- By midseason, Auburn, Cal, Maryland and Texas Tech could be looking strong—but expect them to divebomb in the second half of the year.
Oct. 24, 2015 was a good time to be a Duke fan. The Blue Devils won a thrilling four-overtime battle with Virginia Tech, which improved them to 6–1 on the season and elevated them to No. 22 in the AP poll. With three wins to begin conference play, Duke’s goal of returning to the ACC title game for the second time in three years appeared in reach. Then, of course, the infamous Miami ending happened. Eight laterals and four refereeing mistakes later, the Blue Devils fell to the Hurricanes and were sent into a tailspin in which they lost four straight games, only pulling up before the end of the regular season with a win over Wake Forest.
This year, some new fan bases will have to deal with the extreme peak and valley of emotions Duke supporters went through in 2015. With schedules that set them up for hot starts only to pummel them later, these four teams are the ones to watch in 2016.
The Gus Bus may get rolling again early in 2016, but the true test of its durability is the final six weeks of the regular season. The Tigers don’t have to leave Auburn until Oct. 8, opening the season with five home games. That stretch includes daunting matchups against Clemson and LSU, but at least Auburn will have home-field advantage as it seeks a monumental upset. The other home games (Arkansas State, Texas A&M and Louisiana-Monroe) are solid opportunities to rebuild confidence after last season’s disappointing 7–6 campaign. The lone road game in the first half of the season, at Mississippi State, is the type of contest a resurgent Tigers program should be able to handle. But even if Gus Malzahn’s squad appears to show signs of getting back on track through the first six games, that positive momentum could quickly dissipate in the season’s closing stretch. The Tigers have to travel to Ole Miss, Georgia and Alabama, and even a home divisional crossover game against Vanderbilt does not seem as winnable as it would have the past two years. For Malzahn to earn another year on the Plains, he’ll need to capitalize in September and early October and then hang on through November.
A hot start followed by a second-half swoon isn’t exactly new territory for the Bears. Cal won its first five games of the 2015 season before dropping four straight and five of its next six. This season could be even more of a split, and if the Bears aren't bowl eligible by early October, they may have a hard time earning a postseason bid. Each of Cal’s first six games is winnable (vs. Hawaii, at San Diego State, vs. Texas, at Arizona State, vs. Utah and at Oregon State), particularly with Texas Tech transfer Davis Webb taking the reins of the offense from Jared Goff. But if the Bears don’t leave Reser Stadium on Oct. 8 with six wins, they may never get to that threshold. Cal finishes the season vs. Oregon, at USC, vs. Washington, at Washington State, vs. Stanford and vs. UCLA—five teams that all could finish atop their respective divisions. Winning any one of those games would be an upset even if Cal starts the season hot and creeps into the top 25.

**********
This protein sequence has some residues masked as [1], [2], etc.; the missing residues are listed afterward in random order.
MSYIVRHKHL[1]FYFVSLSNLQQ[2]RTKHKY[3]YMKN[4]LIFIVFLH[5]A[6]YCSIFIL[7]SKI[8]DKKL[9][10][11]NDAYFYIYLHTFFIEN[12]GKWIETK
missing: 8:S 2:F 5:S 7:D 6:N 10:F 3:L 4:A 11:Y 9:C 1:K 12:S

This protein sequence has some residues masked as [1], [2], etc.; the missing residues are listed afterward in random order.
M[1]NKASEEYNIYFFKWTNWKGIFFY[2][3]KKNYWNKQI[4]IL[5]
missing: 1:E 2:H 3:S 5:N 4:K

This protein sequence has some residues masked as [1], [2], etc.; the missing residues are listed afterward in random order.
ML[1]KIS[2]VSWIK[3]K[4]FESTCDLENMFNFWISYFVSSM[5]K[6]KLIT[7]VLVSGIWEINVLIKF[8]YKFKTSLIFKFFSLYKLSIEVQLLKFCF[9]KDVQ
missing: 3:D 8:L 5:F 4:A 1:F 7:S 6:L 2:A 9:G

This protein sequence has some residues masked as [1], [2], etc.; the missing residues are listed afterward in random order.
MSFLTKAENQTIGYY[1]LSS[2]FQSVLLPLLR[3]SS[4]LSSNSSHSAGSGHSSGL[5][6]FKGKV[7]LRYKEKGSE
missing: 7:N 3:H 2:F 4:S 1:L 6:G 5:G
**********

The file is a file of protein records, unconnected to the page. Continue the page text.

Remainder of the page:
A hot start is a relative term, but we could be talking about a Maryland team that is undefeated in early October and possibly 5–1 midway through the season. For a team that won only three games last year, that’d draw huge enthusiasm. However, unless the Terrapins make serious progress in their first year under DJ Durkin, the good times should end by mid-season. Maryland faces the meat of the Big Ten East—Michigan State, Michigan and Ohio State—in its final six games and has a difficult trip to Nebraska on Nov. 19. An Oct. 29 showdown at Indiana is winnable, but the Terrapins are unlikely to have the offensive firepower to keep up with the Hoosiers. The only truly likely victory in the second half of the season is a finale at home against Rutgers on Nov. 26.
Whether intentional or not—the Big 12 claims it was not—the conference had the interesting quirk of backloading the schedules of its likely title contenders last season so that they all played each other in November. This made for a thrilling finish in which Oklahoma, Oklahoma State, Baylor and TCU each entered November in control of its own destiny. That won’t be the case this year; instead of duking it out amongst each other, they may all take turns beating up on Texas Tech. All four schools—each of which made the AP preseason top 25—will play the Red Raiders in their final six games of the season. Kliff Kingbury’s squad also has to take on Texas and travel to Iowa State in the second half of the season. It will make for a likely rough ending to what should seem like a promising start to the year. Texas Tech’s offense is loaded with Patrick Mahomes back at quarterback, so the Red Raiders have the potential to outscore everyone they’ll face through Oct. 15 (Stephen F. Austin, Arizona State, Louisiana Tech, Kansas, Kansas State and West Virginia). But once they meet an offense with the firepower to match theirs—Oklahoma on Oct. 22—their season could quickly crumble.